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Why we fight: Whose war is it anyway?

I read a recent piece by Clarksville Online author Tom Paine which supports our soldiers overseas (as we all do) but which also suggests that leadership for those soldiers at the highest levels today is faulty, less than inspirational. It’s not the soldiers, it’s the policies (and national leadership) that are the problem.

In talking about the PBS series The War, the author says those World War II soldiers didn’t crab and complain and simply did their duty with honor and integrity, as our present soldiers are doing. In fact, they probably complained about heat and cold, rain and mud, and war in general, but they still held fast to their mission.

The difference between the two generations, as I see it, is that in that “great war” they were, first and foremost, fighting the right enemy in the right places for the right reasons. That greatest generation had leaders with integrity, leaders who had the ability to inspire, motivate and fuel cohesiveness within the country without the intrusiveness of a ‘sound bite press’ in need of shock value for the evening news, without the petty bickering, political sniping, corruption and intense jockeying for position that marks the current war. The greatest generation had some truly exceptional LEADERS and a common focus. A goal, and a plan to reach it that people could believe in. A plan for ‘aftercare’ that people could believe in. People will rally around what they believe in.

I no sooner finished Tom Paine’s article than I stumbled upon another that paraphrased a military commander saying he’s rather see his marines fighting on the killing fields in Iraq as they have been trained to do rather than staying home bored and “getting a DUI” stateside.

Still, “it’s a beautiful thing being in Iraq,” says one officer, “because you aren’t worrying about Corporal Jones stateside getting a DUI.” That is the durable voice of the Marine Corps, which is “first to fight,” and is happier when doing so than when dealing with garrison duties stateside or chores properly belonging to civilian agencies abroad.

— George Will, Washington Post Writer’s Group

That’s inspiring. Keep them killing, keep them away from home, and for heaven’s sake don’t let them loose at home on leave with a car.

I have every respect for the Marines and the work they are trained to do — they ARE the front lines in the worst of what the world has to dish out. They do what they are told, when they are told, where they are told. One of their commanders just insulted them publicly, and they will probably suck that up too.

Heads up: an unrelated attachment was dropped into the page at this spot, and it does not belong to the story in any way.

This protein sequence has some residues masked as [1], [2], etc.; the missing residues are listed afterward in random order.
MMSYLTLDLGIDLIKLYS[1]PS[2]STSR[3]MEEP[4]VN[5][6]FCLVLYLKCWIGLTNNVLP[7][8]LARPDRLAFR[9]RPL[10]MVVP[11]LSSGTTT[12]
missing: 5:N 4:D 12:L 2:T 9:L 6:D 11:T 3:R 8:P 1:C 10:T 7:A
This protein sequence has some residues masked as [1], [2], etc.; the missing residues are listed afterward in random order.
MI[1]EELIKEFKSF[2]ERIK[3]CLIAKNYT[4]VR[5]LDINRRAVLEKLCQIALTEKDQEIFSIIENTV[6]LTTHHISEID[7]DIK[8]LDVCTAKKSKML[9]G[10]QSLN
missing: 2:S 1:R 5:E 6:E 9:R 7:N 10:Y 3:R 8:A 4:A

To be honest, the gist of Will’s commentary is a message that marines have been trained as “expeditionary forces” who make the front raids and pave the way for other forces (civilian and military) to continue. They are not occupation forces. Will comments on the fact that perennial relentless tours of duty defined as ‘nation-building’ efforts are usually assigned to other military and civil factions. For the “first in” forces of the USMC, Iraq represents a change in job description. He’s right.

When I run through the comparisons between these generations, though, the tally on the balance sheet comes up short not on character but on mission and objective.

Those soldiers of the greatest war (WWII) knew what they were fighting for, who the bad guys were, and were committed to a greater global cause.

Vietnam came along and the lines blurred, the issues were muddied, and the plan simply didn’t work.

The first U.S. sojourn to Iraq was cut short and the game of pick-up sticks now underway in Iraq II is being fought without truth, without popular support, without a plan other than what is shaping up as endless occupation, without sound and consistent leadership, without a game plan that will conclude the conflict.

The greatest war left our soldiers and their families often bereft and grief stricken but with a sense of pride in their loved ones and a belief in their country’s leadership.

This Iraq sojourn has left our troops and their families overworked and overstressed, our country’s financial resources mired in indebtedness, our populace distrustful of government, and our soldiers paying the ultimate price of failed policy.

Give us a reason to stay in Iraq that we can believe in — or get us out.





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